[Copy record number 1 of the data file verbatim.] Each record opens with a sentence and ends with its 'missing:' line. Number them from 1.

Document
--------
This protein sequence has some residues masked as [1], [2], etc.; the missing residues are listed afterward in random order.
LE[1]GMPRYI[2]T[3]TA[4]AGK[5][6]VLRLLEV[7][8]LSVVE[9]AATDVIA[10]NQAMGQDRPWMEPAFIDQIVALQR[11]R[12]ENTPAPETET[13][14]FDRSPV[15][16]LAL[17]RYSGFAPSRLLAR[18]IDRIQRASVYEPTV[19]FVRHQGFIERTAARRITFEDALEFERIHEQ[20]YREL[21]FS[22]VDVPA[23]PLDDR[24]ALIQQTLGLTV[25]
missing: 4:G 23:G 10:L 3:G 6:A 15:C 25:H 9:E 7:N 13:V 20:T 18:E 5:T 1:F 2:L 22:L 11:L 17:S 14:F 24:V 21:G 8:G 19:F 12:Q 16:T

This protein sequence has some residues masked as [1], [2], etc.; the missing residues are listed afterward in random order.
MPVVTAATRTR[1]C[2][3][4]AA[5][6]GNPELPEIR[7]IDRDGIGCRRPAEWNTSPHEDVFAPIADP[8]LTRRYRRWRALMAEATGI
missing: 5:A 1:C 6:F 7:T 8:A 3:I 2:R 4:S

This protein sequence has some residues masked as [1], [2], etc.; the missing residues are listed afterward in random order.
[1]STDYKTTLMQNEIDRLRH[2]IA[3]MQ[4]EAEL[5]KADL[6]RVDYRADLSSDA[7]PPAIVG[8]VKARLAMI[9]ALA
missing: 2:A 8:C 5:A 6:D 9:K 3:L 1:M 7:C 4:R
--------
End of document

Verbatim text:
This protein sequence has some residues masked as [1], [2], etc.; the missing residues are listed afterward in random order.
LE[1]GMPRYI[2]T[3]TA[4]AGK[5][6]VLRLLEV[7][8]LSVVE[9]AATDVIA[10]NQAMGQDRPWMEPAFIDQIVALQR[11]R[12]ENTPAPETET[13][14]FDRSPV[15][16]LAL[17]RYSGFAPSRLLAR[18]IDRIQRASVYEPTV[19]FVRHQGFIERTAARRITFEDALEFERIHEQ[20]YREL[21]FS[22]VDVPA[23]PLDDR[24]ALIQQTLGLTV[25]
missing: 4:G 23:G 10:L 3:G 6:A 15:C 25:H 9:E 7:N 13:V 20:T 18:E 5:T 1:F 2:L 22:L 11:L 17:S 14:F 24:V 21:G 8:G 19:F 12:Q 16:T